Predicting the conservation status of Europe’s Data Deficient sharks and rays

Published on
25. April 2019

Predicting the conservation status of Europe’s Data Deficient sharks and rays

Rachel H.L. Walls, Nicholas K. Dulvy


Shark and ray biodiversity is threatened primarily by overfishing and the globalisation of trade, and Europe has been one of the most documented heavily fished regions for a relatively long time. Yet, we have little idea of the conservation status of the hundreds of Data Deficient shark and ray species. It is important to derive some insight into the status of these species, both to understand global extinction rates and also to ensure that any threatened Data Deficient species are not overlooked in conservation planning. Here, we developed a biological and ecological trait model to predict the categorical conservation status of 26 Northeast Atlantic and 15 Mediterranean Sea Data Deficient sharks and rays. We first developed an explanatory model based on all species evaluated on the International Union for Conservation of Nature (IUCN) Red List of Threatened SpeciesTM, using maximum body size, median depth (as a proxy for fisheries exposure), and reproductive mode, and then predicted the status of all Data Deficient species. Almost half of Northeast Atlantic (46%, n=12 of 26), and two-thirds of Mediterranean (67%, n=10 of 15) Data Deficient species are predicted to be in one of the three IUCN threatened categories. Northeast Atlantic Data Deficient species are predicted to be 1.2 times more threatened than evaluated species (38%, n=36 of 94), whereas threat levels in the Mediterranean Sea are relative for each (66%, n=38 of 58). This case study is intended for extrapolation to the global shark and ray dataset upon completion of the global IUCN Red List assessment. Trait-based, categorical prediction of conservation status is a cost-effective approach towards incorporating Data Deficient species into (i) estimates of lineage-wide extinction rates, (ii) revised protected species lists, and (iii) Red List Indices, thus preventing poorly known species from reaching extinction unnoticed.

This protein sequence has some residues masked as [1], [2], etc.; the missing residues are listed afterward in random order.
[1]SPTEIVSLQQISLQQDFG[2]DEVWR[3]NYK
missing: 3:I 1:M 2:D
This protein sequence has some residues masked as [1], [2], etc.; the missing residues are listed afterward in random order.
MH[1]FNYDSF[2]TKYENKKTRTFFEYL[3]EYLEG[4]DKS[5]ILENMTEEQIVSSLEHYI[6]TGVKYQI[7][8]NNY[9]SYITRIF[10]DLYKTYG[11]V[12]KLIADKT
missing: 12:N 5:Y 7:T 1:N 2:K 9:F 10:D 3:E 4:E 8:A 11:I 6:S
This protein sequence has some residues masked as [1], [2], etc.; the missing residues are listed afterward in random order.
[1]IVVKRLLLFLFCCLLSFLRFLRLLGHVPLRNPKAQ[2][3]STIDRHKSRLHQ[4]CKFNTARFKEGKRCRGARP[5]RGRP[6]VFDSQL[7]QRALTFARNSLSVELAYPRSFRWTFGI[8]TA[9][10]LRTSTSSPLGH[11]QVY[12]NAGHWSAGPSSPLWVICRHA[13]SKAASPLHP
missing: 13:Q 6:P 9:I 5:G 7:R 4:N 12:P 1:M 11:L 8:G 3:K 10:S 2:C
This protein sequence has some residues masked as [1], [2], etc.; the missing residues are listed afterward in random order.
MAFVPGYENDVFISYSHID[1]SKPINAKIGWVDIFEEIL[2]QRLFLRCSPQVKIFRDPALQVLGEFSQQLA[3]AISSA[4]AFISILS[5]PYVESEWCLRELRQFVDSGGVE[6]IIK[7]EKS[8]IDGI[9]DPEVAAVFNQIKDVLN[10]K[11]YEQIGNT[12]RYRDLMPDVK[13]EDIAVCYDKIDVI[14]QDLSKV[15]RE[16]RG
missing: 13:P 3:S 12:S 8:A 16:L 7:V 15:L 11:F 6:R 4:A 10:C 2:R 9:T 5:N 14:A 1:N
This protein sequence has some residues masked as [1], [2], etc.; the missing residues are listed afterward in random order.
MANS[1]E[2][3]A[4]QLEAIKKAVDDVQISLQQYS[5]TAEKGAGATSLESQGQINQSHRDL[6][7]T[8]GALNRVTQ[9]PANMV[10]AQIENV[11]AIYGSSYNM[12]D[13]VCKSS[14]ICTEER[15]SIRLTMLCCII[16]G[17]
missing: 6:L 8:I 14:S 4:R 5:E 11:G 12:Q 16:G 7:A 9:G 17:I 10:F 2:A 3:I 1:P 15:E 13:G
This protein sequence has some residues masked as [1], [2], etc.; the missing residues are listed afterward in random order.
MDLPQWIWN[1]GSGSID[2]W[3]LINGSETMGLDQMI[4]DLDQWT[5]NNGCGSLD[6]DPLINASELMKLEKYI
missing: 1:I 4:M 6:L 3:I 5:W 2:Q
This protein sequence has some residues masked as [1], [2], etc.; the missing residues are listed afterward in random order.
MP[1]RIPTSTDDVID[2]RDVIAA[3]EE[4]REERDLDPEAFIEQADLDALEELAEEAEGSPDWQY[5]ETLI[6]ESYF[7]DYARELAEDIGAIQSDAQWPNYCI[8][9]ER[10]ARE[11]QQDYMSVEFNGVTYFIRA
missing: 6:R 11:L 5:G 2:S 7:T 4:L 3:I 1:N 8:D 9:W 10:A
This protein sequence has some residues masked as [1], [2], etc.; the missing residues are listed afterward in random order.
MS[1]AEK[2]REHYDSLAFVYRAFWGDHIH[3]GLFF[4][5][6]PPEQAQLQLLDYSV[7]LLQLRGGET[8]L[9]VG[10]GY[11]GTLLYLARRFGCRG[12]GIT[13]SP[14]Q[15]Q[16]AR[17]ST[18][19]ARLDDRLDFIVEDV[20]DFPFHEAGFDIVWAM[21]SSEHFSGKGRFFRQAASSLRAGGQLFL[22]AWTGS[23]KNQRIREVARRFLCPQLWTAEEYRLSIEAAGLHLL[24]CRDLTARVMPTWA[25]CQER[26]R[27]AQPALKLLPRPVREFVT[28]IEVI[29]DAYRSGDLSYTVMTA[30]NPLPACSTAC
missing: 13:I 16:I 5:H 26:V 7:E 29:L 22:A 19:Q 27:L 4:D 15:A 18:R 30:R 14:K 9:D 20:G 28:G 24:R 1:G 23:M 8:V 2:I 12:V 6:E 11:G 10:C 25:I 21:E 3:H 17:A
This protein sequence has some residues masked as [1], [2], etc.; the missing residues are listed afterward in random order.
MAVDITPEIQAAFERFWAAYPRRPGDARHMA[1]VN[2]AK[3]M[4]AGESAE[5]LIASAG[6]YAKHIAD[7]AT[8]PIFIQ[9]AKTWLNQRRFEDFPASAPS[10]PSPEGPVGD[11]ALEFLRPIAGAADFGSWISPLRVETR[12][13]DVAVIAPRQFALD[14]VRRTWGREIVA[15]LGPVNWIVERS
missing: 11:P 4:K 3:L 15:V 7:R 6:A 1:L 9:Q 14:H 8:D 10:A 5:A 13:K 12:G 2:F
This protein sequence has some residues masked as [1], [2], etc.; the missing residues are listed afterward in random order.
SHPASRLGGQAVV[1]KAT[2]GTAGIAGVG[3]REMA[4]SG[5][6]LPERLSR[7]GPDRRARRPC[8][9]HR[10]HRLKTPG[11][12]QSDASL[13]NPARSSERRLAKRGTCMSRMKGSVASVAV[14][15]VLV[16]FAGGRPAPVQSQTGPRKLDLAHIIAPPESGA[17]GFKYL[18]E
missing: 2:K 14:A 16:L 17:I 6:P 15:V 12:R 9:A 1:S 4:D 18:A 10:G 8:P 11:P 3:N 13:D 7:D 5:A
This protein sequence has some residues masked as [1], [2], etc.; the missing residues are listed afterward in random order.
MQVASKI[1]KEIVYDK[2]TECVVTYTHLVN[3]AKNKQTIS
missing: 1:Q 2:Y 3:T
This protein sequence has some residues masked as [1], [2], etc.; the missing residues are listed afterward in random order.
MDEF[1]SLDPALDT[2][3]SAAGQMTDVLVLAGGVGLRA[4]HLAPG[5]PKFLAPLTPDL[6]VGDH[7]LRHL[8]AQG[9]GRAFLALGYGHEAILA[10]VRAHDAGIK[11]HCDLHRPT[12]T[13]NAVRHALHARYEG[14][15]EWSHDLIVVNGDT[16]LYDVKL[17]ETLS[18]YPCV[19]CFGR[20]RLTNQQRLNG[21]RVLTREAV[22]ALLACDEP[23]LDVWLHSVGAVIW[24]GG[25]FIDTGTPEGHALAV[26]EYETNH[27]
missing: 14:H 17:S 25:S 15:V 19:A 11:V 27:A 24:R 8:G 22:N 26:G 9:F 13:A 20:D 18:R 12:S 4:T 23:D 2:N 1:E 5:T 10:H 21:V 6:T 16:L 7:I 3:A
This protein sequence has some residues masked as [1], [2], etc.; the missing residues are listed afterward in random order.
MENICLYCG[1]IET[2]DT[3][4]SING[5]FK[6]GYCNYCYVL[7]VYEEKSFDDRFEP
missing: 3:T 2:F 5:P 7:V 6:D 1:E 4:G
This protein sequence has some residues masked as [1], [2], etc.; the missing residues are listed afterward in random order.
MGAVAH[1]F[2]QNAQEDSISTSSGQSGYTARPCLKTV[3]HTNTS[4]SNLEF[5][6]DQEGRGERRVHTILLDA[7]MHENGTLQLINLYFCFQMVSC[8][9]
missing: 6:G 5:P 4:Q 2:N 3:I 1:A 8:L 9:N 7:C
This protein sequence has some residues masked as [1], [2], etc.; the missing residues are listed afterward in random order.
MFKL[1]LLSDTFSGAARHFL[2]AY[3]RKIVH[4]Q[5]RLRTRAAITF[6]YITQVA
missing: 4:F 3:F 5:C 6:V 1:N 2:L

bioRxiv preprint, DOI: 10.1101/614776


Leave a Reply